The Road to Humility

The Bible, in 1 Peter 5:5, says that God resists the proud but gives grace to the humble. At first reading this is very encouraging verse! I mean, who doesn’t want God’s grace? The problem is that the road to humility is marked by humbling experiences. The trick is to let those humbling events become humorous events. So, in the spirit of humor, here are three (so far) humorous events that God has used to keep me humble.

Dinner and a Disaster

Let’s begin with the most recent. A mere two days before this writing Clark and Maureen asked if Kellie and I wanted to grab dinner with them. The plan was to take the jet skis, put in near downtown Chattanooga and ride up the river to a restaurant about half an hour away.

We thought this sounded great so we headed off down the river. The ride there was nothing short of gorgeous. The early evening sun covered the water, hills and downtown area with a light that’s hard to capture. It was absolutely beautiful.

Dinner was no downer either. We ate great food out on the deck of the restaurant, overlooking the river. The food and fellowship was great.

Then dinner ended and here’s where the story gets frustrating funny. I need to set the stage a bit more in order for you to see how perfect God’s timing is. Everyone else in the restaurant had arrived in their cars. By the time we left there were two decks worth of people who had used the roads to get to where they were going; we had used the river and that made us cool. I was looking forward to throwing on my lifejacket, hopping onto the jet ski with my babe of a wife and riding off into the distance. Meanwhile, everyone else had to drive home, just like the guy next to them. How cool was I?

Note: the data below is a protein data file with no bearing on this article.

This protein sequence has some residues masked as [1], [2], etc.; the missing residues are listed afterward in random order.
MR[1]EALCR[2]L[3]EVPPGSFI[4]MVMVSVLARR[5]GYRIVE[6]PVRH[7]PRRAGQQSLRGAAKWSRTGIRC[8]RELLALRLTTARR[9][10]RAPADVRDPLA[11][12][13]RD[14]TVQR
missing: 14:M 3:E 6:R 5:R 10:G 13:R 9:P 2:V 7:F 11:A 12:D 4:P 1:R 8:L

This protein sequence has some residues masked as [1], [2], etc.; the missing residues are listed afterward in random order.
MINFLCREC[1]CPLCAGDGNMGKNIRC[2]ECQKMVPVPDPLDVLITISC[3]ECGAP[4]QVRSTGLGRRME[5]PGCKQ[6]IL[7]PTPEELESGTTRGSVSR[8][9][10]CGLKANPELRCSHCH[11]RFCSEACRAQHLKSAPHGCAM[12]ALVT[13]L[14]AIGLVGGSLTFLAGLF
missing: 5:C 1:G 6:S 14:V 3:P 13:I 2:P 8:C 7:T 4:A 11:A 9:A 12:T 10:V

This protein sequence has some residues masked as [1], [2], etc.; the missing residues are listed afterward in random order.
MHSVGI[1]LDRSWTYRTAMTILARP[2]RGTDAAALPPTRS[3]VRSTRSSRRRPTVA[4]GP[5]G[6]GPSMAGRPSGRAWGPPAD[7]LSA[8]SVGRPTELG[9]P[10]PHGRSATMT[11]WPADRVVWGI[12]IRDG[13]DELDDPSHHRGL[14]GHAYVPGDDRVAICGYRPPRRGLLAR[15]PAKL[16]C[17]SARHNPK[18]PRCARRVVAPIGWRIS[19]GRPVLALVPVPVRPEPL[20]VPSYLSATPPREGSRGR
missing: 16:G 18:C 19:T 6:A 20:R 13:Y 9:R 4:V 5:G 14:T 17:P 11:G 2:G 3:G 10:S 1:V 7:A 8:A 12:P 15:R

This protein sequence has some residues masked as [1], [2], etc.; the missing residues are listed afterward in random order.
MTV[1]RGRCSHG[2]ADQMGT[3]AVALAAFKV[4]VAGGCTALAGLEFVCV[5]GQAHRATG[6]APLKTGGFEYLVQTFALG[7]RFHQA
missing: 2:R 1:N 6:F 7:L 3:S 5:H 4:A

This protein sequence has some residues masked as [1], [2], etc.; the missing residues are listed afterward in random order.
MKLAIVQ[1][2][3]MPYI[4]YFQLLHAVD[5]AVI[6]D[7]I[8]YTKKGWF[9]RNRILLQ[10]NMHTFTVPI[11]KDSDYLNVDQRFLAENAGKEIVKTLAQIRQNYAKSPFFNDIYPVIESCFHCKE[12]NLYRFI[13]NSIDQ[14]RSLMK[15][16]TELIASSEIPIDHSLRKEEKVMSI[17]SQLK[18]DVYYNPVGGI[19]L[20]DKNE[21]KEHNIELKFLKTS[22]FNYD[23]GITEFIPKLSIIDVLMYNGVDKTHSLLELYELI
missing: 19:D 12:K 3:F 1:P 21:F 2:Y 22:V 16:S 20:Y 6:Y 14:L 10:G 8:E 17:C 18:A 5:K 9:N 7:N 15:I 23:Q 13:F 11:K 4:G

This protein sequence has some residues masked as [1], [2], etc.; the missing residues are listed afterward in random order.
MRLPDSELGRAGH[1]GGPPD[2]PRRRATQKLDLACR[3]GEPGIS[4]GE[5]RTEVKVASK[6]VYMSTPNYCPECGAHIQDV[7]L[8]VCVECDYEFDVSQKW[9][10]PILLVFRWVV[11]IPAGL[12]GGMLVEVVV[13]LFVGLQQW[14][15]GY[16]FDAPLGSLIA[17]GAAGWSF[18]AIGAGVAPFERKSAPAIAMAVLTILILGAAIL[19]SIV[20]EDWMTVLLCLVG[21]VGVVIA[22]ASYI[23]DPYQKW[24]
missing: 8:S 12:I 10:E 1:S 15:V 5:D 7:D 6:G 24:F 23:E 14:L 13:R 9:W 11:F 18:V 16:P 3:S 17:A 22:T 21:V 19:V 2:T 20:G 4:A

Well, when we got to the jet skis everything went according to my daydream until Kellie and I got on and waited for Clark and Maureen to get ready too. For some reason we could not keep our balance on the crazy thing. With every correction we tried to make the jet ski became more and more unstable. Finally, after much struggle, one tip tossed me right off. In front of the restaurant. And my wife managed to stay on.

It turns out that we had forgotten to put in the jet ski’s plugs and, as a result, it had taken on water during dinner. This in turn lowered its center of gravity and made it more prone to tipping. A handy piece of information to have. Try using that one before you use your water toys.

Since the jet ski had taken on so much water it wouldn’t start so Clark and I had to pull it onto a slope where we could let it drain. For the next 10 to 15 minutes we bailed out our ailing transport, every second of it in front of the very people I had expected to show off to.

Ah, the road to humility.

Boy Meets Girl, Girl Beats Boy

Another stretch on the road to humility was found on the lake just east of us. During the summer we have been able to go to the lake a few times. One of my favorite things to do on the water is wakeboard. I’m really not that good but I’m progressing.

One day I felt like I was making progress and was throwing down some of my sickest moves. (The kids these days can use the word “sick” to mean “cool”, “impressive”, or “awesome”.) I was really having fun.